Of Whales And Woe review by Les Claypool

logo Ultimate Guitar
  • Released: May 30, 2006
  • Sound: 7
  • Lyrics: 6
  • Overall Impression: 6
  • Reviewer's score: 6.3 Neat
  • Users' score: 9.6 (16 votes)
Les Claypool: Of Whales And Woe
0

Sound — 7
I'm going to start by saying that I love Les Claypool. This review may seem harsh, but the fact is that I just am disappointed by his work on this CD. You'd be much better off buying a Frog Brigade or Primus disc. The sound of this album is simply bland. It lacks the creativity and catchiness you'd expect from him. The basslines are awesome, but they all sound relatively similar, and are reminiscent of Sausage due to that they are very busy. That is actually part of the problem. While the basslines are intense and very well made, they only occasionally get into a nice groove; they are more liable to feel tense. The guitar lines are basically nonexistent, they're thrown very far into the background and basically used as noise-creating devices to make the basslines sound cooler. The drumming is borderline annoying because of the extensive high-hat usage. Basically, the whole CD (save a few songs) feels like he's got no good new ideas and is falling back on bad ones. Mind you, there are some great songs on this CD. One Better is a very groove-filled (I really don't want to say "groovy") number that is just amazing, Filipino Ray is reminiscent of some tunes off of the Frog Brigade's Purple Onion, Nothin' Ventured feels like a b-side from Animals Should Not Try to Act like People, the instrumental Off-White Guilt, and there's the ever-lovable Robot Chicken theme song. The other songs range from mediocre (Rumble Of The Diesel, to unlistenable. I'm being generous with my grade because the good songs are really really good songs.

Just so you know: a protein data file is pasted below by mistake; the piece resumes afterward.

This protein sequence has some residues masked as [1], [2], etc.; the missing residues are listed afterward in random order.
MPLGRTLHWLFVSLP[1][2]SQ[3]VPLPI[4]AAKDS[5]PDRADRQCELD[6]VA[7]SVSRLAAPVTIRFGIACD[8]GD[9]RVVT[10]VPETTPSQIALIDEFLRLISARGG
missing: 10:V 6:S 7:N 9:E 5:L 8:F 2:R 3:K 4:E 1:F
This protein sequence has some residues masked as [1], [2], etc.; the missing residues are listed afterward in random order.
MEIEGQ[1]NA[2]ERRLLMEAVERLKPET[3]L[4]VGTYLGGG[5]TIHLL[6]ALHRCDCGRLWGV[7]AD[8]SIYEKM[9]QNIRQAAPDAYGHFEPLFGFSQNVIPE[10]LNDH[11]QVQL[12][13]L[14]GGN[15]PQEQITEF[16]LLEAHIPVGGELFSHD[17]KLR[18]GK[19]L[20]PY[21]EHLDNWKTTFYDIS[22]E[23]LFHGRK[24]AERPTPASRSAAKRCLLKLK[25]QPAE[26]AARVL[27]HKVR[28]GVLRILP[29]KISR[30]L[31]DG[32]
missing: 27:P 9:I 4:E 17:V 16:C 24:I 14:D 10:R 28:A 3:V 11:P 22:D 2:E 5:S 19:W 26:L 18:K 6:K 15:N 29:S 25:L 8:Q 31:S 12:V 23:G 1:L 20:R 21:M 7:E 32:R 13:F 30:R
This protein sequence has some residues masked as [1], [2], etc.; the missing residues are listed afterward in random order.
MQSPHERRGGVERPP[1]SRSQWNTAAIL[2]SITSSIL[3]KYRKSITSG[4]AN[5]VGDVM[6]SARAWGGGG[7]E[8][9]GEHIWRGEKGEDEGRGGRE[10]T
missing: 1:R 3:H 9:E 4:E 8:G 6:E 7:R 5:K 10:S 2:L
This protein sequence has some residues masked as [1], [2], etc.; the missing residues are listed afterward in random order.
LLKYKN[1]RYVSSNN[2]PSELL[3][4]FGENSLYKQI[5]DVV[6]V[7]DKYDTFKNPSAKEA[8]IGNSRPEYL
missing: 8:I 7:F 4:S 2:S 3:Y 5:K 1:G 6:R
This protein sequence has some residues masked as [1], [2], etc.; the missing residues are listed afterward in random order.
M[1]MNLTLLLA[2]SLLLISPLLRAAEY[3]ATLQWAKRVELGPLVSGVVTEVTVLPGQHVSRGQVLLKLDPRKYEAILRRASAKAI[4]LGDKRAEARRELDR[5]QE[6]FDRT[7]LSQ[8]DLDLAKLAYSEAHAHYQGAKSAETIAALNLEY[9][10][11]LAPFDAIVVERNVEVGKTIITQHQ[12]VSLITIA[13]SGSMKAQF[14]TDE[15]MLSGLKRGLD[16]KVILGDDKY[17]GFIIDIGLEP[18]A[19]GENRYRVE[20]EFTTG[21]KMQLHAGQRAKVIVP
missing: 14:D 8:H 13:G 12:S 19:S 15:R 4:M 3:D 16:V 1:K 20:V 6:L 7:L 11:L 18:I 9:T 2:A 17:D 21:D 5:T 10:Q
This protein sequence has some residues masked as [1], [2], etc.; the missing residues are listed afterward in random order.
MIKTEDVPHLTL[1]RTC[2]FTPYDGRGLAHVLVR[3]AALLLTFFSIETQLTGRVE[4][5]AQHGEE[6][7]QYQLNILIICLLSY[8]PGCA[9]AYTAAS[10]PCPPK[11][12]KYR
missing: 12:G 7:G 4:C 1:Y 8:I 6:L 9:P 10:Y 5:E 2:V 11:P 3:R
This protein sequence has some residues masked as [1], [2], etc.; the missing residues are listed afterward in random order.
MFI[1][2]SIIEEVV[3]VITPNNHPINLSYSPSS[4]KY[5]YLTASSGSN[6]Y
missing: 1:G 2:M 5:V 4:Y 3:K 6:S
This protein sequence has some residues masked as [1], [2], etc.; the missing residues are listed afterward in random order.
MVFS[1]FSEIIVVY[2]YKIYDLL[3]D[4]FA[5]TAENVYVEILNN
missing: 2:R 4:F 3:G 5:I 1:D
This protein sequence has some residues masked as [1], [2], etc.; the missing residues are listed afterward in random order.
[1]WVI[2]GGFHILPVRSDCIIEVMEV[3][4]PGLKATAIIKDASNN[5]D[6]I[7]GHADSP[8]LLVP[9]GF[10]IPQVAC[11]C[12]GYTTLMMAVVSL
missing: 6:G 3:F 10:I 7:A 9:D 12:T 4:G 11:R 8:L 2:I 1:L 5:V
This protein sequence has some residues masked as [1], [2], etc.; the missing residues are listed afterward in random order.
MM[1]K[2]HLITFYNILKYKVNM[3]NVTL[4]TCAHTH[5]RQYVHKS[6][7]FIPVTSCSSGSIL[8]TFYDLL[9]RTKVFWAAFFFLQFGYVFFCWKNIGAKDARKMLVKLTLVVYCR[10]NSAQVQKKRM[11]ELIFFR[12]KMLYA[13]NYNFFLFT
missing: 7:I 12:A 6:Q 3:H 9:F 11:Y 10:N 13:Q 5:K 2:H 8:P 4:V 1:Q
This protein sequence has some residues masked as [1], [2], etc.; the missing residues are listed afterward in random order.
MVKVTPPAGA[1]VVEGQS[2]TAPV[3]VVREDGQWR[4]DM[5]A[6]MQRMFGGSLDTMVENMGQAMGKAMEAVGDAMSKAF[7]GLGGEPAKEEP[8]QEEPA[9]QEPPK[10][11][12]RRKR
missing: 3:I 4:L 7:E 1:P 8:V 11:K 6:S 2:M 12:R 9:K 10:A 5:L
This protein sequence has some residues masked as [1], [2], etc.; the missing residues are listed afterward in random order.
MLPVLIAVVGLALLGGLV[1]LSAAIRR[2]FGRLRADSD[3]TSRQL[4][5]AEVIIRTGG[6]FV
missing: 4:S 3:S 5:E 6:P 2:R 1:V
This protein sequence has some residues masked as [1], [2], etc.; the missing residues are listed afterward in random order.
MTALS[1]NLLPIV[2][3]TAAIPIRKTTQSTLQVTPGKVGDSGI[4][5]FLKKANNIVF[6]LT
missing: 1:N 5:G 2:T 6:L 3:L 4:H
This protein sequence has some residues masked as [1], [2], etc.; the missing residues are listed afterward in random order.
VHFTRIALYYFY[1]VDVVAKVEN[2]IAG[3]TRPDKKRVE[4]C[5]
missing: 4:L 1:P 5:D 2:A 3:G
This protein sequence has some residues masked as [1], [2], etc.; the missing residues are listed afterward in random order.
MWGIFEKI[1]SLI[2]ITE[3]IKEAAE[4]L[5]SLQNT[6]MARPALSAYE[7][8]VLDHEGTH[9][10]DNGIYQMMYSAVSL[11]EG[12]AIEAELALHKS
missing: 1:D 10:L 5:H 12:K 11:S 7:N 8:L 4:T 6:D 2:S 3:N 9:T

Lyrics — 6
Okay, the lyrics really ranged from the song. Back off Turkey, Phantom Patriot, and Iowan Gal are all extremely repetitive. They literally repeat one line over and over again. For Back Off Turkey it's "coming around again," for Phantom Patriot, it's "The Phantom Patriot" in an extremely annoying voice, and for Iowan Gal it's "I Got Me An Iowan Gal." The first time you listen to these, they seem alright, but after a time or two, it's just completely boring. One Better, Rumble Of The Diesel, and Filipino Ray, however, have great lyrics. Les' singing ranges, too. Everything ranges, this doesn't feel like a CD, it feels like a compilation. On some tracks, I love his voice, in others, it feels like he's trying to be as annoying as possible. It's really too bad.

Overall Impression — 6
This album feels like a bunch of B-Sides that weren't good enough to go on other records. It is simply not very good, save about a third-half the songs. The most impressive songs are easily One Better, Nothin' Ventured, Rumble of the Diesel, Robot Chicken, Filipino Ray, and Off-White Guilt. They are really good songs, and I would've prefered it if they had just cut the other songs off the album and kept those. Although, to be fair, the other songs are what make those 6 songs stand out. It's just a mediocre album that is nowhere near representive of Les' genius. I suggest getting Frog Brigade's Set 1 or Purple Onion if you want some Claypool that isn't Primus. If the cd were stolen, I would not buy a new copy, I would simply download the aforementioned good songs. It's really not worth the money people will pay, and I'm wishing I had waited for a review before picking it up. I listen to One Better and Filipino Ray constantly, though, they are genuinely amazing songs.

3 comments sorted by best / new / date

    Names_mud